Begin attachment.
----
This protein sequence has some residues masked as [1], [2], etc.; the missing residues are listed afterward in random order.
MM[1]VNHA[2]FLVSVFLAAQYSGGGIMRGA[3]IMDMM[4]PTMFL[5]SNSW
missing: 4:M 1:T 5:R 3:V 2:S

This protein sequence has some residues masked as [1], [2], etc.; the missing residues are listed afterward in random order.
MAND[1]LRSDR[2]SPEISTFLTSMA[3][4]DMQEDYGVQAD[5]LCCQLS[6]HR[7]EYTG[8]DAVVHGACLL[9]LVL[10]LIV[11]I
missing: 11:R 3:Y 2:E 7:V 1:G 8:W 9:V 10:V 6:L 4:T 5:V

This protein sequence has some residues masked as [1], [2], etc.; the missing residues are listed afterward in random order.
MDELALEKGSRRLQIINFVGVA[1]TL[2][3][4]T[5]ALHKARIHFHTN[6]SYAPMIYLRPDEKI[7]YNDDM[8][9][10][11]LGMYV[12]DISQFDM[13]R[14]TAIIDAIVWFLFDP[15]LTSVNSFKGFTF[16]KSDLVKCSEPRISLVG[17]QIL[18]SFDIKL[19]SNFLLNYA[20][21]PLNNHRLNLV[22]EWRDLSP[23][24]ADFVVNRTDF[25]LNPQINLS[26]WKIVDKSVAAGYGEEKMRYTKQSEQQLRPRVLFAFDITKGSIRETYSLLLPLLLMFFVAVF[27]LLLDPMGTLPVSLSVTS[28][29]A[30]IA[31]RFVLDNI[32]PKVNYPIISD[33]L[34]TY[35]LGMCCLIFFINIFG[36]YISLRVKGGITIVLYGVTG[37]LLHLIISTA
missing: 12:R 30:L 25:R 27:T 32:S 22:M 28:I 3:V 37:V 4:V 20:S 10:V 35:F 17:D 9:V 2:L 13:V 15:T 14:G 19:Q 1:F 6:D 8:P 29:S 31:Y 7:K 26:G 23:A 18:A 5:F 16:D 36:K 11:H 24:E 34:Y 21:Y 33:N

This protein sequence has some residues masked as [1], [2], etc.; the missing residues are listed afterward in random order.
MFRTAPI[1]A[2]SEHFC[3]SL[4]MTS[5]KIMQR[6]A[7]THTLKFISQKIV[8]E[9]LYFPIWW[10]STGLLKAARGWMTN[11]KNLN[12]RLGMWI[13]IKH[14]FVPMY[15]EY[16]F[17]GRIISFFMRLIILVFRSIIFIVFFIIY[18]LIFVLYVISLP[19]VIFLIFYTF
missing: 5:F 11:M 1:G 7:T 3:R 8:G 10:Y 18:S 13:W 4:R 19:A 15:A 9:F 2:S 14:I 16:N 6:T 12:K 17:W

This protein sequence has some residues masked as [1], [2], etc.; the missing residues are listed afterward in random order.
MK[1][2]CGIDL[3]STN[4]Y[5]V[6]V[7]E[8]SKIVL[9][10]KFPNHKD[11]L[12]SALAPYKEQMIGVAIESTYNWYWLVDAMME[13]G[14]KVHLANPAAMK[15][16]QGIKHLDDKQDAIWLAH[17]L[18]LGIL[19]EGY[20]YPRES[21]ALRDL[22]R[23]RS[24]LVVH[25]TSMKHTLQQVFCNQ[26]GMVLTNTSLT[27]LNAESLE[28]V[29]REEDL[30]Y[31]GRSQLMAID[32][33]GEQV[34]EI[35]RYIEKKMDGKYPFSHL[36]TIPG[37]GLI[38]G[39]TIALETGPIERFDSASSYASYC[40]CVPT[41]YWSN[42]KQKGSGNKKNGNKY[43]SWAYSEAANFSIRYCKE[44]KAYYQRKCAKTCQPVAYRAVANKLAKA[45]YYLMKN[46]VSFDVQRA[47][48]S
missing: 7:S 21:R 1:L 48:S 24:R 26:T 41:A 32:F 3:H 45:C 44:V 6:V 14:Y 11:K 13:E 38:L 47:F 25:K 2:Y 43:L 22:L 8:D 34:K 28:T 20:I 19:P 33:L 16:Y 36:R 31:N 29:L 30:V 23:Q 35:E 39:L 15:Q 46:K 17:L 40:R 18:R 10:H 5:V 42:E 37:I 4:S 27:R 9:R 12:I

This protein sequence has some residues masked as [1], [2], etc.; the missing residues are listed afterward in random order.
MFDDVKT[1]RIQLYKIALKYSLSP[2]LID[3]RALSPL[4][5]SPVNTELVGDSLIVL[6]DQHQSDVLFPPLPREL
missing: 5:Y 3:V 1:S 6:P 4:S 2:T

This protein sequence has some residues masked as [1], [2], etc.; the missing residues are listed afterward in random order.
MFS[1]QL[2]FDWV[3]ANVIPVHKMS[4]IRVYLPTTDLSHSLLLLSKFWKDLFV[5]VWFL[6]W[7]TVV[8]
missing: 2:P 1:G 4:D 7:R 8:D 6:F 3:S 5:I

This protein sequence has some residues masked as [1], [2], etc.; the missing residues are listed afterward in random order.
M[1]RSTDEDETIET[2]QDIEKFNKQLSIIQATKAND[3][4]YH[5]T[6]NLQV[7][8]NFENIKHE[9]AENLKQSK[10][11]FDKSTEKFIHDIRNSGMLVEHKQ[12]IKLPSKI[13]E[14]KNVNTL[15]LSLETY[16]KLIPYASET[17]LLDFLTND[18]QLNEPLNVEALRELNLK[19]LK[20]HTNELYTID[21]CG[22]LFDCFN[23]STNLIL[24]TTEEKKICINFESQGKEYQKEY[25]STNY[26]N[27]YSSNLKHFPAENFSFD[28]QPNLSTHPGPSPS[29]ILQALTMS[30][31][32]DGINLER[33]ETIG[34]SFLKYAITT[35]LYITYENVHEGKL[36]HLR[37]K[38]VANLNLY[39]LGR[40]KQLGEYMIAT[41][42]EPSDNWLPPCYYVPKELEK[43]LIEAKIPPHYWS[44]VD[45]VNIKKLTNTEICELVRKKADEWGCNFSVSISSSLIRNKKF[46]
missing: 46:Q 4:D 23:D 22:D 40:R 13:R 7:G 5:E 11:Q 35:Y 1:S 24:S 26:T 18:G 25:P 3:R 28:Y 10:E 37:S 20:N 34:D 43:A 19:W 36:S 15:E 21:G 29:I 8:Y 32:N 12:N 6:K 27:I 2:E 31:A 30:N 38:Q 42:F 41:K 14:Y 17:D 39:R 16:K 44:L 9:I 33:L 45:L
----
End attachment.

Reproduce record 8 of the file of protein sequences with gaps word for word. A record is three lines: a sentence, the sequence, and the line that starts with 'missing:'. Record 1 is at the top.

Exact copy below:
This protein sequence has some residues masked as [1], [2], etc.; the missing residues are listed afterward in random order.
M[1]RSTDEDETIET[2]QDIEKFNKQLSIIQATKAND[3][4]YH[5]T[6]NLQV[7][8]NFENIKHE[9]AENLKQSK[10][11]FDKSTEKFIHDIRNSGMLVEHKQ[12]IKLPSKI[13]E[14]KNVNTL[15]LSLETY[16]KLIPYASET[17]LLDFLTND[18]QLNEPLNVEALRELNLK[19]LK[20]HTNELYTID[21]CG[22]LFDCFN[23]STNLIL[24]TTEEKKICINFESQGKEYQKEY[25]STNY[26]N[27]YSSNLKHFPAENFSFD[28]QPNLSTHPGPSPS[29]ILQALTMS[30][31][32]DGINLER[33]ETIG[34]SFLKYAITT[35]LYITYENVHEGKL[36]HLR[37]K[38]VANLNLY[39]LGR[40]KQLGEYMIAT[41][42]EPSDNWLPPCYYVPKELEK[43]LIEAKIPPHYWS[44]VD[45]VNIKKLTNTEICELVRKKADEWGCNFSVSISSSLIRNKKF[46]
missing: 46:Q 4:D 23:D 22:D 40:R 13:R 7:G 5:E 11:Q 35:Y 1:S 24:S 26:T 18:G 25:P 3:R 28:Y 10:E 37:S 20:N 34:D 43:A 19:W 36:S 15:E 21:G 29:I 8:Y 32:N 12:N 6:K 27:I 2:E 31:A 30:N 38:Q 42:F 41:K 14:Y 17:D 39:R 16:K 44:L 9:I 33:L 45:L